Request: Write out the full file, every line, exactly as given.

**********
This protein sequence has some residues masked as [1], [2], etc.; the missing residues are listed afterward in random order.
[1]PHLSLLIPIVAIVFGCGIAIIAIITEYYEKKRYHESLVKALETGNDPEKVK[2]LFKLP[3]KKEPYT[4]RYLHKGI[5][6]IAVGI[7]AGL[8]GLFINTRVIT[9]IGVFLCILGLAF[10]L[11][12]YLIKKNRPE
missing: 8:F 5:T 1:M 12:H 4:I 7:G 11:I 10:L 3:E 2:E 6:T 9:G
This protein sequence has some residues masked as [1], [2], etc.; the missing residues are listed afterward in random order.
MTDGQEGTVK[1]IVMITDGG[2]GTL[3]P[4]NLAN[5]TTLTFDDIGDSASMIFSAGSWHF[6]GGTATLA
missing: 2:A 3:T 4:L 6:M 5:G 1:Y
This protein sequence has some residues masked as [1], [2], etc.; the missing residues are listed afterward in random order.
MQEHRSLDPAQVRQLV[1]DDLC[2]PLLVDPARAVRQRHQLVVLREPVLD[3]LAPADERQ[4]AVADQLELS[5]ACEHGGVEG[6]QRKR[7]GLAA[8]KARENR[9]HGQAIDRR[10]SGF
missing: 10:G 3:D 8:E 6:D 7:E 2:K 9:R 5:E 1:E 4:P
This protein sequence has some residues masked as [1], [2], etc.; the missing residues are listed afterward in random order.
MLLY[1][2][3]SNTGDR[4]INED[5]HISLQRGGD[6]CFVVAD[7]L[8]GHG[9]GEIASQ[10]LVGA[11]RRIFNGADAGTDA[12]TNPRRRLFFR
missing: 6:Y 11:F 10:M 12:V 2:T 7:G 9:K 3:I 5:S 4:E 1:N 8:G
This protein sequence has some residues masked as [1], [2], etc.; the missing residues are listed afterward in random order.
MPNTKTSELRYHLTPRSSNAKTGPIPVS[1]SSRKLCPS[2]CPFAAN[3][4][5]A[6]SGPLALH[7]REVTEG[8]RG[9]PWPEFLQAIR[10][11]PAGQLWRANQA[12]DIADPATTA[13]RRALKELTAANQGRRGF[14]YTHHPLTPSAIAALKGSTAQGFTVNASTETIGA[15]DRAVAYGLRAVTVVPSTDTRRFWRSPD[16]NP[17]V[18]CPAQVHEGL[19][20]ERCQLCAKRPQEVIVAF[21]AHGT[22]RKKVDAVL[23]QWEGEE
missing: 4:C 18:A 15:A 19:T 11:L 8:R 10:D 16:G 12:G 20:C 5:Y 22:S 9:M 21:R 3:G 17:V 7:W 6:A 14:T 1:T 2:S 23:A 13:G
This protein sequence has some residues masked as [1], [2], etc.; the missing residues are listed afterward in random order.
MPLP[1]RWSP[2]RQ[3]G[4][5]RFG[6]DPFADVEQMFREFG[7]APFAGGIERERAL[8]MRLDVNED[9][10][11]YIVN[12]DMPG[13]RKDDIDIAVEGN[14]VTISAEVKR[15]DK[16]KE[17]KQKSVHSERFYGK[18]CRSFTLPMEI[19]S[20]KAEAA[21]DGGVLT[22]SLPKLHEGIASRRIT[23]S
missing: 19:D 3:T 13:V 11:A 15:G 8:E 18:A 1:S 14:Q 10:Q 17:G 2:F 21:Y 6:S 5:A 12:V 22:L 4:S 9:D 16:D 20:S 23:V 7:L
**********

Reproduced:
This protein sequence has some residues masked as [1], [2], etc.; the missing residues are listed afterward in random order.
[1]PHLSLLIPIVAIVFGCGIAIIAIITEYYEKKRYHESLVKALETGNDPEKVK[2]LFKLP[3]KKEPYT[4]RYLHKGI[5][6]IAVGI[7]AGL[8]GLFINTRVIT[9]IGVFLCILGLAF[10]L[11][12]YLIKKNRPE
missing: 8:F 5:T 1:M 12:H 4:I 7:G 11:I 10:L 3:E 2:E 6:T 9:G
This protein sequence has some residues masked as [1], [2], etc.; the missing residues are listed afterward in random order.
MTDGQEGTVK[1]IVMITDGG[2]GTL[3]P[4]NLAN[5]TTLTFDDIGDSASMIFSAGSWHF[6]GGTATLA
missing: 2:A 3:T 4:L 6:M 5:G 1:Y
This protein sequence has some residues masked as [1], [2], etc.; the missing residues are listed afterward in random order.
MQEHRSLDPAQVRQLV[1]DDLC[2]PLLVDPARAVRQRHQLVVLREPVLD[3]LAPADERQ[4]AVADQLELS[5]ACEHGGVEG[6]QRKR[7]GLAA[8]KARENR[9]HGQAIDRR[10]SGF
missing: 10:G 3:D 8:E 6:D 7:E 2:K 9:R 5:E 1:E 4:P
This protein sequence has some residues masked as [1], [2], etc.; the missing residues are listed afterward in random order.
MLLY[1][2][3]SNTGDR[4]INED[5]HISLQRGGD[6]CFVVAD[7]L[8]GHG[9]GEIASQ[10]LVGA[11]RRIFNGADAGTDA[12]TNPRRRLFFR
missing: 6:Y 11:F 10:M 12:V 2:T 7:G 9:K 3:I 5:S 4:E 1:N 8:G
This protein sequence has some residues masked as [1], [2], etc.; the missing residues are listed afterward in random order.
MPNTKTSELRYHLTPRSSNAKTGPIPVS[1]SSRKLCPS[2]CPFAAN[3][4][5]A[6]SGPLALH[7]REVTEG[8]RG[9]PWPEFLQAIR[10][11]PAGQLWRANQA[12]DIADPATTA[13]RRALKELTAANQGRRGF[14]YTHHPLTPSAIAALKGSTAQGFTVNASTETIGA[15]DRAVAYGLRAVTVVPSTDTRRFWRSPD[16]NP[17]V[18]CPAQVHEGL[19][20]ERCQLCAKRPQEVIVAF[21]AHGT[22]RKKVDAVL[23]QWEGEE
missing: 4:C 18:A 15:A 19:T 11:L 8:R 10:D 16:G 12:G 20:C 5:Y 22:S 9:M 21:R 3:G 17:V 7:W 6:A 14:T 1:T 2:S 23:A 13:G
This protein sequence has some residues masked as [1], [2], etc.; the missing residues are listed afterward in random order.
MPLP[1]RWSP[2]RQ[3]G[4][5]RFG[6]DPFADVEQMFREFG[7]APFAGGIERERAL[8]MRLDVNED[9][10][11]YIVN[12]DMPG[13]RKDDIDIAVEGN[14]VTISAEVKR[15]DK[16]KE[17]KQKSVHSERFYGK[18]CRSFTLPMEI[19]S[20]KAEAA[21]DGGVLT[22]SLPKLHEGIASRRIT[23]S
missing: 19:D 3:T 13:V 11:A 15:G 8:E 18:A 1:S 14:Q 10:Q 17:G 2:F 21:Y 6:S 5:A 12:V 22:L 4:S 9:D 16:D 20:S 23:V 7:L